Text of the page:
S&P Snaps 5-Day Slump; Apple Climbs 2%
Stocks finished higher Thursday, with the S&P 500 breaking a five-day losing streak, after Spain unveiled its economic reform plans and amid optimism China's government would provide additional stimulus.
“It’s also the end of the quarter, so there’s a bit of ‘window dressing’ going on as well,” said Todd Schoenberger, managing principal at The BlackBay Group.
Major averages are poised to log strong gains for the quarter, with the Dow up nearly 5 percent and the S&P and Nasdaq up more than 6 percent each.
The Dow Jones Industrial Average rose 72.46 points, or 0.54 percent, to close at 13,485.97, ending in positive territory for the first time in five sessions. General Electric and Intel led the blue-chip gainers.
The S&P 500 climbed 13.83 points, or 0.96 percent, to end at 1,447.15. The Nasdaq rallied 42.90 points, or 1.39 percent, to finish at 3,136.60.
The CBOE Volatility Index, widely considered the best gauge of fear in the market, tumbled below 15.
Most key S&P sectors were higher, led by techs and energy, while utilities slipped.
“The idea that the Chinese are going to do extensive stimulus had perked everything up…[but] I was amazed that the data this morning didn’t put a bigger dent in this rally—those numbers (durable goods and GDP) were almost recessionary,” Art Cashin, director of floor operations at USB Financial Services. “Meanwhile, we’re also pretty oversold, we’ve been down several sessions in a row.”
Chinese stocks rebounded from multi-year lowsamid speculation the government would embark on a fresh stimulus programto support the slowing markets. In addition, China's central bank made a $57.9-billion injectioninto money markets this week, the largest in history.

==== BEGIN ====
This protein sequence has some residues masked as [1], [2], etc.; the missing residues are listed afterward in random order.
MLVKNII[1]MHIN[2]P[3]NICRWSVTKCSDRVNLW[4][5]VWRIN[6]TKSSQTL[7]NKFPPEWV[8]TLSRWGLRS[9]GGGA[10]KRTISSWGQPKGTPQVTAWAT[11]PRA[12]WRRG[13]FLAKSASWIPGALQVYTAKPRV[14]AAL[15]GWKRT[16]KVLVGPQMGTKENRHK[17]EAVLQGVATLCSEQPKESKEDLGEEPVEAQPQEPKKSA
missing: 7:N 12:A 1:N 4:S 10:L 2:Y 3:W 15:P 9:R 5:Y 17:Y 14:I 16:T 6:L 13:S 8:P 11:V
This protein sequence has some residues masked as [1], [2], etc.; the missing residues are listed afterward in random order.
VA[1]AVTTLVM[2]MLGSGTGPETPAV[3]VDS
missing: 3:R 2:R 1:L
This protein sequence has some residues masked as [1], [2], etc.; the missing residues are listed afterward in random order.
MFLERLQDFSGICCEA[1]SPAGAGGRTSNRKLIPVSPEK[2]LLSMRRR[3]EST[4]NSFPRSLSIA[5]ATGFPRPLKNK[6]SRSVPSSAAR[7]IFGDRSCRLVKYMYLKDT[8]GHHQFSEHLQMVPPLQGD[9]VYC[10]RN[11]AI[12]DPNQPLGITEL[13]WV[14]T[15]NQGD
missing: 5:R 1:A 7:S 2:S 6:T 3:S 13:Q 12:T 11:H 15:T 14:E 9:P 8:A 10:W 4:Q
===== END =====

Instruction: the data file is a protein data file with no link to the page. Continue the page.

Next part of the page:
Spain announced the budget for 2013 would focus on cutting spendingrather than raising taxes, and the government would pass 43 new laws to reform the economy over the next six months. Spain also said it will tap 3 billion euros from the social security reserve to cover liquidity needs. European shares ended slightly higher.
Protests in Europe, underlined by anti-austerity measures in Madrid and Athens, pushed the region's market sharply lower in the last few sessions. (See: Violent Protests Hit Greece and Spain)
GE rose after the conglomerate lifted its 2012 industrial revenue growth forecast to 10 percent, versus a prior forecast of between 5 percent and 10 percent. GE is the minority shareholder of NBCUniversal.
Hewlett-Packard held small gains even after Jefferies cut its rating on the tech giant to "underperform" from "hold" and lowered its target to $14 from $17. H-P stock hit its lowest level in eight years before rebounding in the previous session.
Apple gained nearly 2 percent, breaking a three-day losing streak. And Google advanced to all-time highs after Evercore raised its price target on the 14-year old search-engine giant to $860 from $750.
Among earnings, Discover Financial Services jumped after the credit-card provider posted
Nike , Accenture and Research In Motion are slated to post results after the closing bell.
On the M&A front, Sealy rallied after the mattress maker said it will be acquired by bigger rivalTempur-Pedic International for about $242 million and assume about $750 million in debt.
Hartford gained after the Wall Street Journal reported that Prudential is near an agreementto buy the financial services company's individual life insurance division.
On the economic front, the U.S. economy expanded at a tepid 1.3 percent annual rate, the slowest pace since the third quarter of 2011, according to the Commerce Department. Adding to woes, durable goods orders slumped by the most in 3-1/2 years in August.
And pending home sales dropped in Augustdue to a supply shortage, according to the National Association of Realtors.
“Market’s ignoring the poor data—it just supports the Fed’s thesis that QE was needed,” said Schoenberger. “The key economic report that everyone will be watching will be the unemployment report [at the end of next week].”
The only bright spot in today's slew of economic data was the weekly jobless claims figure. Claims for unemployment benefits fell to its lowest level since July, according to the Labor Department, while the four-week moving average for new claims snapped five straight weeks of increases.
Treasury prices held their lossesafter the government auctioned $29 billion in 7-year notes at a high yield of 1.055 percent and bid-to-cover of 2.61.
—By CNBC’s JeeYeon Park (Follow JeeYeon on Twitter: @JeeYeonParkCNBC)
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